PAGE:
Yes and no. I mean, there were some parts that felt very familiar, particularly when I was focused on the hospitality customer, but sometimes it was more challenging, particularly being in the world of tech. It was somewhat of a different language. There are lots of terms that weren't part of my vocabulary. In fact, I still have a lot to learn. I think one benefit of being focused on small businesses like Clover does is that I knew that if I did not understand something because it was so technical, that it was very likely our customers didn't either. You never want to talk over your customer's head. I mean, the goal of marketing is to really address those pain points and let them know how whatever you're selling is going to solve them. So I was able to use that to adjust our messaging, to be more straightforward and not so tech jargon-y. So in that case, I think my biggest weakness was something I could also leverage as a strength.

Maia:
Yeah. That does sound really smart. I want to know more about the Clover network, because we kind of jumped in with an example, which is fantastic. I know that that's kind of your most recent marketing transformation over there. Can you tell me a little bit more about the different role or importance of hardware versus software, the role of SaaS as you worked with full service restaurants for Clover? Tell us a little bit more about what was going on there that you kind of walked into and how to help improve.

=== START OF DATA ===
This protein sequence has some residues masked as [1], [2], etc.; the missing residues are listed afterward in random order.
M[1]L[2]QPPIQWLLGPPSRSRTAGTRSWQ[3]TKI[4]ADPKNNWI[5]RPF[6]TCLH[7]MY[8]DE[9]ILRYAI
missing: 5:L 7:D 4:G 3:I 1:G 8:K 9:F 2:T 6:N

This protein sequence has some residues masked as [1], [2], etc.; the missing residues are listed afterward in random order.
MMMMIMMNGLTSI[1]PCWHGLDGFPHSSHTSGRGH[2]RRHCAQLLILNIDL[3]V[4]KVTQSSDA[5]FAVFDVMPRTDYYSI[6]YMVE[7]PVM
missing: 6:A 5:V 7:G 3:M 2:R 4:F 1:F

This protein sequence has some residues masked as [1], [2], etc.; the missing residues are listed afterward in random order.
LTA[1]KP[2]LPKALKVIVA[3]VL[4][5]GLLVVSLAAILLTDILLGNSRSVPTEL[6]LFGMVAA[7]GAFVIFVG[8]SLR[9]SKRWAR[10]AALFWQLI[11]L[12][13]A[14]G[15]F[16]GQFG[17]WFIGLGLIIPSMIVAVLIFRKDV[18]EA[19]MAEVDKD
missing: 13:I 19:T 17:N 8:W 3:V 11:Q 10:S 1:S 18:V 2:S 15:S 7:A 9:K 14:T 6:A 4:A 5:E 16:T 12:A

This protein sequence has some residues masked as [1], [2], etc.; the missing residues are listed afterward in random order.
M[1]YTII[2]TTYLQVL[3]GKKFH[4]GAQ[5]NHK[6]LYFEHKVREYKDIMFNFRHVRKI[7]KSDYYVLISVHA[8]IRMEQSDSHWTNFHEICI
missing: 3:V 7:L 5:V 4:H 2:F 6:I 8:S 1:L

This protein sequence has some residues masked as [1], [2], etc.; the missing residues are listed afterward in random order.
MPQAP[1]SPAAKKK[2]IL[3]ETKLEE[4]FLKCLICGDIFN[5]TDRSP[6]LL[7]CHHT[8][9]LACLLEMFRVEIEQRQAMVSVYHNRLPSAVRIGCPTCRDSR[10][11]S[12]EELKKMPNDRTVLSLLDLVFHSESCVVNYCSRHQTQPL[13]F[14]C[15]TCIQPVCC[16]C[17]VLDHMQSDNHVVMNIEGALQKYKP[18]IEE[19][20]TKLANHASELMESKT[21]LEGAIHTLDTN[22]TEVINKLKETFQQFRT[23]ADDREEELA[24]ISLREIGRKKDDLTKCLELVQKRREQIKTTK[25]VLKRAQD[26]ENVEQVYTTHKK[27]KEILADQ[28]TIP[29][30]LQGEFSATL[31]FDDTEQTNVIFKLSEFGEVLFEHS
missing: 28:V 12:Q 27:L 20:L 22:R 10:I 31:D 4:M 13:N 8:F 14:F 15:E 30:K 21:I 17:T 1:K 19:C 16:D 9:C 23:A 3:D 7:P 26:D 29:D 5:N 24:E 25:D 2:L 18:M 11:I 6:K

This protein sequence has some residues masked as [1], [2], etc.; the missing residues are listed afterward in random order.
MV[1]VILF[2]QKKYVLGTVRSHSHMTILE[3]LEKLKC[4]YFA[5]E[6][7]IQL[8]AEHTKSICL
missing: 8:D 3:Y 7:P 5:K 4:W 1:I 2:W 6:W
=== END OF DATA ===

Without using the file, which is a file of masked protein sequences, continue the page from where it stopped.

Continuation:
Stacy:
Well, Clover sells hardware and various software service plans, depending on the business's needs. So you can't purchase Clover hardware unless you have a SaaS plan to go with it. For restaurants, we had different SaaS plans for QSR, or quick service restaurants, those are the restaurants where meals are paid for at the counter, and then for full service restaurants where food is paid for at the table, where you have waiter and waitress service. We also had a virtual terminal SaaS plan that did not require hardware, but that wasn't as relevant to restaurants, and restaurants were my focus. So our target market, as I mentioned earlier, they were small businesses and the buyer was generally the owner who could be the general manager who could often be found pinch hitting the dishwasher. There was no head of IT that was purchasing our products.

As I said, these folks not only didn't really understand technology, they could be intimidated by it. I mean, the point of sale is sort of a necessary thing, but not something they were maybe as passionate about as building their menu or redesigning their dining room. So we needed to make sure that our messaging resonated with them and addressed them in non technical ways and sort of sold the whole solution, hardware and software, together versus just selling software and hardware and kind of breaking it apart because in their minds they're buying one solution that's helping them transact and that's helping them manage their business better.